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cvs-mailcommit - Send CVS commitments via mail


cvs-mailcommit [options] [version*]


cvs-mailcommit is a helper application to CVS to help people keep track of CVS repositories via mail. It is hooked into the CVS system via the CVSROOT/loginfo file. It will read modification information from CVS via stdin and require version information via the commandline.

cvs-mailcommit will send differences of modified files or entire new files via mail to the denoted address.

You'll have to hook it into CVS for each module in a repository that you want to monitor via mail. See INSTALLATION below


This program supports the following arguments. When the arguments don't make sense the program won't do anything.

Send the mail to the specified address. This option can be specified on the commandline multiple times.
Generate unified diffs for all modified files.
Include the entire fill for newly created files that were added to the repository.
You can specify how many lines per file may be quoted in the resulting mail. Limiting the number of quoted lines may be useful for repositories with excessive changes that are similar. The default is to copy 400 lines.
Include a special X-Loop header in the generated mail. This is intended for users to be able to filter CVS mails by a common header line. The line will look like

X-Loop: address

Generate a From:-line of the form

From: CVS User foo <address>

Otherwise the local user the program runs under will be used instead of address. With this parameter you can ensure that all such mails will be sent with the same from line, which may be useful for moderated lists or some where only subscribers may write.

Try to redirect replies to CVS mails to another address by setting proper header lines such as

Reply-To: address

Mail-Followup-To: address

Include a special Approved:-line in the mail. This header is intended for moderated mailing-lists to pass the SmartList moderation mechanism. The created header will look like

Approved: address

This option carries the CVS version info from CVS into the program. It will be added automatically by CVS. When installing this program into the loginfo file of a CVS repository, you will need to add the following option:

--cvs %{sVv}

If you want to test this program manually you'll have to supply the module directory and the modified files including the old and new versions. This will look like

--cvs 'CVSROOT loginfo,1.1,1.2'

This option is only usful for old-style CVS format strings (i.e. prior to CVS 1.12.6). You can continue using old-style format strings with newer cvs if you write %1{sVv} and set UseNewInfoFmtStrings=yes in CVSROOT/config. For more recent versions of CVS you should, however, use the new --root and --dir arguments and place %{sVv} at the end of the commandline.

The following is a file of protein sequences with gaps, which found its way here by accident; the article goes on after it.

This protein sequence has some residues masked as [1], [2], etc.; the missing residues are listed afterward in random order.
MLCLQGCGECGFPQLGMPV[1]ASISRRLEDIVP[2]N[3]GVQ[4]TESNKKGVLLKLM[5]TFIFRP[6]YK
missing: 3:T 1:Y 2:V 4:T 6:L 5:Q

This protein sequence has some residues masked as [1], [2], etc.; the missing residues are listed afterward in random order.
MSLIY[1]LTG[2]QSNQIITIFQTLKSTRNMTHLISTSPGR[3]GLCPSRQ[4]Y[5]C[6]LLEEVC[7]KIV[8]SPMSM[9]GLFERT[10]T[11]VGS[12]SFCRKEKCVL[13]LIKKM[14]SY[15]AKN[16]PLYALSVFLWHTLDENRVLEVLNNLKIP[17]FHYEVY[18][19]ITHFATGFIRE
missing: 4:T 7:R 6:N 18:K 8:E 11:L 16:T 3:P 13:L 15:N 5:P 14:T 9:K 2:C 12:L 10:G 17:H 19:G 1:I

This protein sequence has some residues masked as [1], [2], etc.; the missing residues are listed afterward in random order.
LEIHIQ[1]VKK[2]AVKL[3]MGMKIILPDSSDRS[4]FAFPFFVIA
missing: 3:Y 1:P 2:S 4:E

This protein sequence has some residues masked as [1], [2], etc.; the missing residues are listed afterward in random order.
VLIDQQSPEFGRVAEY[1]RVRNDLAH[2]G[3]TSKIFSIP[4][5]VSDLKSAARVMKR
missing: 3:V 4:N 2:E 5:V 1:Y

Specify the CVS repository directory. This is normally done by the CVS server. Prior to version 1.12 the repository was transmitted to the log processor via the CVSROOT environment variable. The parameter to this option is normally filled in by CVS using the %r format string:

--root %r

Specify the directory within the CVS repository in which directories or file were added or modified. The parameter to this option is normally filled in by CVS using the %p format string:

--dir %p


cvs-mailcommit supports an additional configuration file /etc/ so that hard-coded default values can be overwritten. The file is included via require and hence needs to contain valid Perl code, which evaluates to true. I.e. place 1; at the end of the file.


The CVSROOT/loginfo file controls where cvs commit log information is sent. The first entry on a line is a regular expression which must match the directory (alias module) that the change is being made to, relative to the $CVSROOT. If a match is found, then the remainder of the line is a filter program that should expect log information on its standard input.

A loginfo line looks like

<directory> <command> --<option> --<option>


The --cvs option is only valid for old-style CVS format strings prior to version 1.12.6 of CVS with %{sVv} or for new-style CVS format strings using the compatibility hack with %1{sVv}.

For new-style CVS format strings for CVS version 1.12.6 or higher --cvs must not be used anymore, but instead --root and --dir are required. The version information %{sVv} must be added at the end of the command line.


Assume you want to monitor changes in the CVSROOT module, then you may want to use the following line.

    CVSROOT     cvs-mailcommit \
      --mailto \
      --from \
      --cvs %{sVv} --diff --full

If you want to distribute changes in a module via a mailing list where only these log messages should appear you may have to add an X-Loop: or Approved: header line.

    webwml      cvs-mailcommit \
      --mailto \
      --from \
      --approved \
      --cvs %{sVv} --diff --full

The above configuration lines are valid only for old-style format strings. With a more recent version of CVS (1.12.6 or newer) you'll have to replace %{sVv} with %1{sVv} and set UseNewInfoFmtStrings to yes in CVSROOT/config.

For new-style CVS format strings other parameters need to be used since CVS changed the syntax and semantics. You must not use the --cvs option anymore but need to use --root and --dir and place the version list at the end. The last example converted for new-style format strings looks like the following:

    webwml      cvs-mailcommit \
      --mailto \
      --from \
      --approved \
      --diff --full --root %r --dir %p %{sVv}

To improve readability, the above lines were broken up into several lines using normal continuation lines. This is not supported by CVS. You will have to write it in one single line.


CVS does not support continuation lines (multiple lines per command) in the CVSROOT/loginfo file. You'll have to write each filter in a single line of its own.


2020-05-31 Debian Project